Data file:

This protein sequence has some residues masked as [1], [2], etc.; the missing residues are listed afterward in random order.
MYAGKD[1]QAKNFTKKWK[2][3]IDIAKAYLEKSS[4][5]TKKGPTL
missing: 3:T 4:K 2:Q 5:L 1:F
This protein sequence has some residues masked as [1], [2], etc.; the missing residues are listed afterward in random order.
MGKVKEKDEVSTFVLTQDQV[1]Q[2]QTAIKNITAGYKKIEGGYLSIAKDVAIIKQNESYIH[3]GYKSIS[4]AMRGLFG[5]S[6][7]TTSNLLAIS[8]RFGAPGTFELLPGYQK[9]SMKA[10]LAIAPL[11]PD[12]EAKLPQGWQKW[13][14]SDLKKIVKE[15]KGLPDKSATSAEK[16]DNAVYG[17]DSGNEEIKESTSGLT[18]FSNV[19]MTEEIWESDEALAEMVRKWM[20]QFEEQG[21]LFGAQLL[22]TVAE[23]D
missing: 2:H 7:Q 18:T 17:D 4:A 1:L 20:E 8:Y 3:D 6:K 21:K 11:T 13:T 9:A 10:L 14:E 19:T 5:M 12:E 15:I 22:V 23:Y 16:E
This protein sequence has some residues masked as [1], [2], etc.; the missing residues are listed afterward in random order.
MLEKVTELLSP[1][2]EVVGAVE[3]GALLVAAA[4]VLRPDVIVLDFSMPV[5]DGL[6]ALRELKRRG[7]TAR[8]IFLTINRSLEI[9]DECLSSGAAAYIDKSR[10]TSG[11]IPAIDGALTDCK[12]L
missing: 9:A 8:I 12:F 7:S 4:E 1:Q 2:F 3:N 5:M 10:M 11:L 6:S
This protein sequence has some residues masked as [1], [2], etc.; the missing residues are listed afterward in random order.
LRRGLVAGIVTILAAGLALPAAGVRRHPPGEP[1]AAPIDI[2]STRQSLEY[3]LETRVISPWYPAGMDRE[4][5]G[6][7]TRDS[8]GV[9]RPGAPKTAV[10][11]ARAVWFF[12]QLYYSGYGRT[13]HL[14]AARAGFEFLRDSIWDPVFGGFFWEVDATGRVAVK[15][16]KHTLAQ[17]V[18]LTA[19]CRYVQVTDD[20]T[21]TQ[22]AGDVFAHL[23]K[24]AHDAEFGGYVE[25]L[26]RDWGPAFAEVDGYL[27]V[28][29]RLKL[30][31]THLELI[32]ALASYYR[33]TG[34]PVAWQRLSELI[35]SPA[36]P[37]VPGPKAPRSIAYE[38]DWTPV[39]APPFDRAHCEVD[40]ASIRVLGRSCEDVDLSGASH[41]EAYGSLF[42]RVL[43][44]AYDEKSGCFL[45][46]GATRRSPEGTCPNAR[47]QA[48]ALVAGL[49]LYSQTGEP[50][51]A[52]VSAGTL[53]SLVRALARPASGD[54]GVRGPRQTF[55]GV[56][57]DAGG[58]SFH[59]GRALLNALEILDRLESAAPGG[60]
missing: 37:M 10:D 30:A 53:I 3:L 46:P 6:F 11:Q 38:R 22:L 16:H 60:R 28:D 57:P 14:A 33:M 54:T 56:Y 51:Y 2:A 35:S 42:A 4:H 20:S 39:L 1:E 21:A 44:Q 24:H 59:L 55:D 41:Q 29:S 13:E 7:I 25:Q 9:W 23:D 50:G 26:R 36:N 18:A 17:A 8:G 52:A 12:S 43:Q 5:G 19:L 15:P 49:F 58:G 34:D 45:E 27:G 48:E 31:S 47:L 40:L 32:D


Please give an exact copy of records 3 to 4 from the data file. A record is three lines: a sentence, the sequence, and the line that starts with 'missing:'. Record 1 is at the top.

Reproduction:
This protein sequence has some residues masked as [1], [2], etc.; the missing residues are listed afterward in random order.
MLEKVTELLSP[1][2]EVVGAVE[3]GALLVAAA[4]VLRPDVIVLDFSMPV[5]DGL[6]ALRELKRRG[7]TAR[8]IFLTINRSLEI[9]DECLSSGAAAYIDKSR[10]TSG[11]IPAIDGALTDCK[12]L
missing: 9:A 8:I 12:F 7:S 4:E 1:Q 2:F 3:N 5:M 10:M 11:L 6:S
This protein sequence has some residues masked as [1], [2], etc.; the missing residues are listed afterward in random order.
LRRGLVAGIVTILAAGLALPAAGVRRHPPGEP[1]AAPIDI[2]STRQSLEY[3]LETRVISPWYPAGMDRE[4][5]G[6][7]TRDS[8]GV[9]RPGAPKTAV[10][11]ARAVWFF[12]QLYYSGYGRT[13]HL[14]AARAGFEFLRDSIWDPVFGGFFWEVDATGRVAVK[15][16]KHTLAQ[17]V[18]LTA[19]CRYVQVTDD[20]T[21]TQ[22]AGDVFAHL[23]K[24]AHDAEFGGYVE[25]L[26]RDWGPAFAEVDGYL[27]V[28][29]RLKL[30][31]THLELI[32]ALASYYR[33]TG[34]PVAWQRLSELI[35]SPA[36]P[37]VPGPKAPRSIAYE[38]DWTPV[39]APPFDRAHCEVD[40]ASIRVLGRSCEDVDLSGASH[41]EAYGSLF[42]RVL[43][44]AYDEKSGCFL[45][46]GATRRSPEGTCPNAR[47]QA[48]ALVAGL[49]LYSQTGEP[50][51]A[52]VSAGTL[53]SLVRALARPASGD[54]GVRGPRQTF[55]GV[56][57]DAGG[58]SFH[59]GRALLNALEILDRLESAAPGG[60]
missing: 37:M 10:D 30:A 53:I 3:L 46:P 6:F 11:Q 38:R 22:L 16:H 60:R 28:D 57:P 14:A 33:M 54:T 56:Y 51:Y 2:A 35:S 42:A 4:H 20:S 39:L 1:E 21:A 44:Q 24:H 59:L 55:D 41:Q 29:S 13:E 7:I 25:Q 9:W 23:D 50:G 26:R 36:N 18:A 17:A 8:G 52:A 12:S 43:Q 5:G 19:L 15:P 49:F 58:G 34:D 45:E 27:G 48:E 31:S 47:L 40:L 32:D